Do you get math anxiety whenever you're faced with numbers? Don't get too down on yourself; a study has found that math anxious brains have a different way of solving math problems.
If you've always struggled in math classes growing up, the reason for it may lie deep in your brain. You may be using your brain more heavily than math-savvy people do. Therefore, math-anxious and math-savvy people approach the same mathematical problems in different ways.
A team of researchers put adult participants through a fMRI (functional magnetic resonance imaging) scanner. These participants were either math-savvy or had math anxious. While in the scanner, the participants had to evaluate simple math problems. For example, the researchers asked them if 9+2 equals 11. Participants had to answer if the equations were correct or not.
A fMRI scanner measures blood flow in the brain. Blood flow to a certain part of the brain indicates activity in that area. This will help researchers ascertain which parts of the brain are active as the participants solve math problems.
Each group of participants—the math-anxious and the math-savvy—had nearly equal response times to the questions. They also correctly answered roughly the same number of questions.
Of course, these results weren't really the ones that the researchers were looking for. Instead, they looked at the brain activity in the participants as they evaluated the math equations.
According to the results of the tests, math-savvy people exhibited less activity in a part of the brain called the frontoparietal attention network. This brain region has something to do with working memory, which is what enables us to retain information for a short period of time. It also has an involvement in problem-solving. Strangely, people performed better at math if the frontoparietal attention network wasn't very active.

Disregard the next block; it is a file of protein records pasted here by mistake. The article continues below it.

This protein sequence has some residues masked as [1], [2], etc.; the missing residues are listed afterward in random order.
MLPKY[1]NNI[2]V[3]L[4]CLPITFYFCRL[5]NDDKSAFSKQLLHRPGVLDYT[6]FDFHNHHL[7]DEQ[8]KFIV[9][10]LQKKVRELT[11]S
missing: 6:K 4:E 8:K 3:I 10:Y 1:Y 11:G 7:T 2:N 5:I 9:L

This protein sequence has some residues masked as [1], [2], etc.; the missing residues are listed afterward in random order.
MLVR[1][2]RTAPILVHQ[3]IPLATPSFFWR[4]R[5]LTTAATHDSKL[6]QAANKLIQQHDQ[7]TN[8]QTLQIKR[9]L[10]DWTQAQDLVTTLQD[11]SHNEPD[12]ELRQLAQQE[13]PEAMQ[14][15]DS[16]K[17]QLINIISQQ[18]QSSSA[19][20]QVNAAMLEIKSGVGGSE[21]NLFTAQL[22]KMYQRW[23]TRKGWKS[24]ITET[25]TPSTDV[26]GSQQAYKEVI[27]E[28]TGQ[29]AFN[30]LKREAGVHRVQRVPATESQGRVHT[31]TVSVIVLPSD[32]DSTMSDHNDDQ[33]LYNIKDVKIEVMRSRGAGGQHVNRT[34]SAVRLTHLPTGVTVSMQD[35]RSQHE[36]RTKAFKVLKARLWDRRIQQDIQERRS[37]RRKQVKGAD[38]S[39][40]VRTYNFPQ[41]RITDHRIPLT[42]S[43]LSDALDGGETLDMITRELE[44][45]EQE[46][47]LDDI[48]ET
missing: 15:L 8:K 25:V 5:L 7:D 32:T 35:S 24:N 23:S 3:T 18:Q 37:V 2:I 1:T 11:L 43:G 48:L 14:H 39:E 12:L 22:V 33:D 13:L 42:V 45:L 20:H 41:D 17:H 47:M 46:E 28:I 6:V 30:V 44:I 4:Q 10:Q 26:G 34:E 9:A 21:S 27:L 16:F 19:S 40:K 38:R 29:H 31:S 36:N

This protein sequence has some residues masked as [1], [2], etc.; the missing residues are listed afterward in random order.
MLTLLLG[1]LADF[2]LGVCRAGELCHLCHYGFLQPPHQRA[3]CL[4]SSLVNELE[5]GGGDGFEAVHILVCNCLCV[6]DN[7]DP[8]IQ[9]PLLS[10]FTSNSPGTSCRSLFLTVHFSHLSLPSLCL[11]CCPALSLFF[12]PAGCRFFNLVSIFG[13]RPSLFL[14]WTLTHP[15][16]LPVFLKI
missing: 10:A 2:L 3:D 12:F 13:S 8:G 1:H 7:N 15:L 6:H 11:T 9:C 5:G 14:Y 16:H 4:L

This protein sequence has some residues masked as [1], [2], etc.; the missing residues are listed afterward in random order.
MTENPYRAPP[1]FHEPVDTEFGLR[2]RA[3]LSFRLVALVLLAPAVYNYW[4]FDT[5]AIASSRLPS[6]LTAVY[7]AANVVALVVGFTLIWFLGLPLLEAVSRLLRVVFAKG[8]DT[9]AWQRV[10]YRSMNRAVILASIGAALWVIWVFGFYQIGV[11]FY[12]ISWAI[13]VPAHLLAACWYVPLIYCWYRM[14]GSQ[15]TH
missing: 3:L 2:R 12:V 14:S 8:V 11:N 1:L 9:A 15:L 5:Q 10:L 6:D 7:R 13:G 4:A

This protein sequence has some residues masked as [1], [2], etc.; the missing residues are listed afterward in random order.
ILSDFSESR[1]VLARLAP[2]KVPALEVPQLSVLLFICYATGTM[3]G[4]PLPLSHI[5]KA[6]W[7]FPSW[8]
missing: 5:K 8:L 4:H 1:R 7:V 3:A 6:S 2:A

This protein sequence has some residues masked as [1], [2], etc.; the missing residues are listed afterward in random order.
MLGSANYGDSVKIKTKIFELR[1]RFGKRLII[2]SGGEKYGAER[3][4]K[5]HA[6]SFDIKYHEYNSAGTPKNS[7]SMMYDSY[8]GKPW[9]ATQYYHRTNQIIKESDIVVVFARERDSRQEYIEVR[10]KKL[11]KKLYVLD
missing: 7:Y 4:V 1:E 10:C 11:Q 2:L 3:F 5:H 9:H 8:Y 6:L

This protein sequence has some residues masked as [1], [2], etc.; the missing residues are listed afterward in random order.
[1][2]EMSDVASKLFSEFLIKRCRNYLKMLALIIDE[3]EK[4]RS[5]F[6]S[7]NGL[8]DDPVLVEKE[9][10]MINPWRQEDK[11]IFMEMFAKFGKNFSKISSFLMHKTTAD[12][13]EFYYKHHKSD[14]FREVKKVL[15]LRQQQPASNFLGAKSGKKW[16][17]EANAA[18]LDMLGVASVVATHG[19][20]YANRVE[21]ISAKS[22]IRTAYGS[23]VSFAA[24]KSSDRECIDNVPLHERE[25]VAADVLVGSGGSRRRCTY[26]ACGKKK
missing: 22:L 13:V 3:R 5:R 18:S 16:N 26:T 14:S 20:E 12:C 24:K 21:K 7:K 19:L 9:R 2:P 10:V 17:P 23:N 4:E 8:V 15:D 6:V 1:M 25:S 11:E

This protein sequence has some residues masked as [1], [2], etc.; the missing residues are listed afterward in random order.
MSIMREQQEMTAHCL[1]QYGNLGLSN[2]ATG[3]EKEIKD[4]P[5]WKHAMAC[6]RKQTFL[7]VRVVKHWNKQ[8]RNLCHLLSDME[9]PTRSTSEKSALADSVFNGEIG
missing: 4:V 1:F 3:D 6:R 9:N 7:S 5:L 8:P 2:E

Conversely, more activity means math anxiety. If the brain is more active, this means that people are using more brain resources. Basically, the brain sort of overloads. A brain in this condition can still enable people to solve simple math problems, but it won't be able to help with more complicated problems.
It may be that math-savvy people are using automated techniques to deal with math problems. The process is simpler, and the person doesn't have to think much about it. This leads to less activity in the frontoparietal attention network.
Since math-anxious people have more activity in their brain while solving simple math problems, the same could be true when they're solving more complicated math problems. Researchers think that math anxiety makes people use demanding strategies in solving problems. However, this can backfire when the math problems become more challenging because it may push your brain too hard.
The research doesn't say anything about how to get over math anxiety, but automating computation strategies might work. After all, it's what math-savvy people rely on. This doesn't mean rote learning, of course. It may help to get used to solving math problems, which means practicing is key. Some people may be naturally good at math, but that doesn't mean that you can't try to be as good as they are.
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